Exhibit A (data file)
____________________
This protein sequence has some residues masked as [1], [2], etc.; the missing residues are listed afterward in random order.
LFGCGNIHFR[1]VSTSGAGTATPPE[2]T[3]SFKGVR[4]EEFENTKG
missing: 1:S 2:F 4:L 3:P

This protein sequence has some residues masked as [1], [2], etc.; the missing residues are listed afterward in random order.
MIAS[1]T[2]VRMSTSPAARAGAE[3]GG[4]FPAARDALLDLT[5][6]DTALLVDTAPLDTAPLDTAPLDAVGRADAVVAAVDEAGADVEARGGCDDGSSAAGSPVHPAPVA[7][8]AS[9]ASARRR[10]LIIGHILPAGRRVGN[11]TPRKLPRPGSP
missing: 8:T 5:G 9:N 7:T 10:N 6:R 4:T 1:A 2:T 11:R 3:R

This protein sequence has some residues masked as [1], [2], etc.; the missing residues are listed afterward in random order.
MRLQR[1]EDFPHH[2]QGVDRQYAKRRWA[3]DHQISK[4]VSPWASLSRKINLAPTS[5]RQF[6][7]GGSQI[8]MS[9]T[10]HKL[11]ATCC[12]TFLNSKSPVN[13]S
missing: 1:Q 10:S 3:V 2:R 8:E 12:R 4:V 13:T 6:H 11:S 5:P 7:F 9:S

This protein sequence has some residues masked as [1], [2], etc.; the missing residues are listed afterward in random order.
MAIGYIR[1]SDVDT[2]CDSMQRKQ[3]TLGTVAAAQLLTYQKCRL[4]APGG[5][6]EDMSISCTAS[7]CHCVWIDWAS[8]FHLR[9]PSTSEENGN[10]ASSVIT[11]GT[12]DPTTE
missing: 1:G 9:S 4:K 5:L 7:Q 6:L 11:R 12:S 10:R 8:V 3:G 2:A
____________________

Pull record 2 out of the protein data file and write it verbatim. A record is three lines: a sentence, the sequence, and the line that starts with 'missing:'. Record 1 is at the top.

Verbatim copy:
This protein sequence has some residues masked as [1], [2], etc.; the missing residues are listed afterward in random order.
MIAS[1]T[2]VRMSTSPAARAGAE[3]GG[4]FPAARDALLDLT[5][6]DTALLVDTAPLDTAPLDTAPLDAVGRADAVVAAVDEAGADVEARGGCDDGSSAAGSPVHPAPVA[7][8]AS[9]ASARRR[10]LIIGHILPAGRRVGN[11]TPRKLPRPGSP
missing: 8:T 5:G 9:N 7:T 10:N 6:R 4:T 1:A 2:T 11:R 3:R